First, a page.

Fed May Does Offer Bridge Loan To AIG

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The WSJ is reporting that the Fed is mulling over a possible rescue of AIG that would offer the company a secured bridge loan and result in the government controlling the firm.
Update: The Times and CNBC's David Faber have heard the same. In exchange for 80 percent stake in the firm, Faber says A.I.G. will get an $85 billion loan, which will be secured and included incentives for quick asset-sales by the insurer. Per the deal, the government would get warrants for most of AIG's equity, severely diluting shareholder value.
Update II: According to Reuters, The Bald and The Beard are currently briefing Congress on the deal.
Update III: Precise details still being hammered out but according to sources, Bernanke plans to name himself CEO. (Lay off me, just trying to lighten the mood in here.)
You're probably going to think I'm making fun of him, but I am being completely sincere when I say, if you feel like killing yourselves, check out the heartfelt letter Hank Greenberg sent to AIG CEO Robert B. Willumstad earlier today.
I usually don't make offers like this but Mr. Greenberg, if you need one, there's a hug with your name on it right here. Also, on a more serious note, please feel free to forward me the names of the guilty parties in ruining the company you built with your bare fucking hands, you WWII hero, and I will gladly spend the rest of my tenure on this company raining down righteous indignation all over their asses. Pro bono.
Update IV: Though turning it down would've indeed been hilarious, the Journal says the AIG board has approved the plan.
Update V: Part of the deal requires that existing management be fired, according to CNBC. They'll be replaced by the Turnaround Team of Chuck Prince, Stan O'Neal, and Jimmy Cayne, who are all currently living together and can thus use the carpool lane.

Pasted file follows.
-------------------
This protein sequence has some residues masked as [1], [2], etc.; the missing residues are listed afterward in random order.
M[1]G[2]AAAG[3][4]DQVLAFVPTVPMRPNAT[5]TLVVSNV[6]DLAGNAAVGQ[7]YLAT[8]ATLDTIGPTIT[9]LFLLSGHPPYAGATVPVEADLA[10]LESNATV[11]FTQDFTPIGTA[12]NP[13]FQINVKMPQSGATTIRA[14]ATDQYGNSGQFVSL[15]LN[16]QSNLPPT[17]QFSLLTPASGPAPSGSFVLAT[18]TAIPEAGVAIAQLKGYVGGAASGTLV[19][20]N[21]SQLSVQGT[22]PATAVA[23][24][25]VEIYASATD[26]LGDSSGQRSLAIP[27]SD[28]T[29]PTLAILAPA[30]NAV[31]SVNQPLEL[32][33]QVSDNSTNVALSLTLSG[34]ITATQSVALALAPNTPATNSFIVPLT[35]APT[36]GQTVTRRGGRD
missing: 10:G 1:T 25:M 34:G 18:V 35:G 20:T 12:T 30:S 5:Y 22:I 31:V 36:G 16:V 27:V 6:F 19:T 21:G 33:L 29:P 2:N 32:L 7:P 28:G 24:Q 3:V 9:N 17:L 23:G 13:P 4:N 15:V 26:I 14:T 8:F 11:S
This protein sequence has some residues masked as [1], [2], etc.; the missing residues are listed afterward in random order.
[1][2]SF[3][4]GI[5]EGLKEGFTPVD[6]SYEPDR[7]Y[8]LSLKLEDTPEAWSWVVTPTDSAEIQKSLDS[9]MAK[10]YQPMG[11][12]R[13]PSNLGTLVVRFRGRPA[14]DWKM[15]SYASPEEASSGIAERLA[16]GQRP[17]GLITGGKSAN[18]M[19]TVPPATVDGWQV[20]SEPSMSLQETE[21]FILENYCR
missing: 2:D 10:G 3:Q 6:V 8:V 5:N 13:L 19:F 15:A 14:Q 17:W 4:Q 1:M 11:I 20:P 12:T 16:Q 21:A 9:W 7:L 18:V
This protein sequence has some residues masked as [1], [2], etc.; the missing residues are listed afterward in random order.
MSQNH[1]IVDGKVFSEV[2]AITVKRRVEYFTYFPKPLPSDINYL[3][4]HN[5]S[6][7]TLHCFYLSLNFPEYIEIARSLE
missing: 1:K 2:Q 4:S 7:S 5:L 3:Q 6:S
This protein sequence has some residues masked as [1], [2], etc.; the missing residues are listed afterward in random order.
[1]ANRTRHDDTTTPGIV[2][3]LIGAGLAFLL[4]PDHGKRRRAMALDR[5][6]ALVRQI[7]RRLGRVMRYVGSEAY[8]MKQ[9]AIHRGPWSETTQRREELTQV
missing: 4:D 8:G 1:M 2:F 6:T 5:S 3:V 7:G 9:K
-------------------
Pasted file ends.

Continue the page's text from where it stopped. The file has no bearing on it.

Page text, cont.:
Here's a brain buster for you, that I'm mostly asking of the AIG inner sanctum members joining us this evening but anyone can feel free to answer-- when they were sitting around making the decision to say "thanks but we're good" to PE, who did they think was going to come along with a more desirable alternative to the shit that's gone down tonight? Really, who or what gave them the confidence to say "we're holding out for something better," besides a severe blow to the head?
Update VI: Per The Fed's website, it's official. The press release:

The Federal Reserve Board on Tuesday, with the full support of the Treasury Department, authorized the Federal Reserve Bank of New York to lend up to $85 billion to the American International Group (AIG) under section 13(3) of the Federal Reserve Act. The secured loan has terms and conditions designed to protect the interests of the U.S. government and taxpayers.
The Board determined that, in current circumstances, a disorderly failure of AIG could add to already significant levels of financial market fragility and lead to substantially higher borrowing costs, reduced household wealth, and materially weaker economic performance.
The purpose of this liquidity facility is to assist AIG in meeting its obligations as they come due. This loan will facilitate a process under which AIG will sell certain of its businesses in an orderly manner, with the least possible disruption to the overall economy.
The AIG facility has a 24-month term. Interest will accrue on the outstanding balance at a rate of three-month Libor plus 850 basis points. AIG will be permitted to draw up to $85 billion under the facility.
The interests of taxpayers are protected by key terms of the loan. The loan is collateralized by all the assets of AIG, and of its primary non-regulated subsidiaries. These assets include the stock of substantially all of the regulated subsidiaries. The loan is expected to be repaid from the proceeds of the sale of the firm's assets. The U.S. government will receive a 79.9 percent equity interest in AIG and has the right to veto the payment of dividends to common and preferred shareholders.

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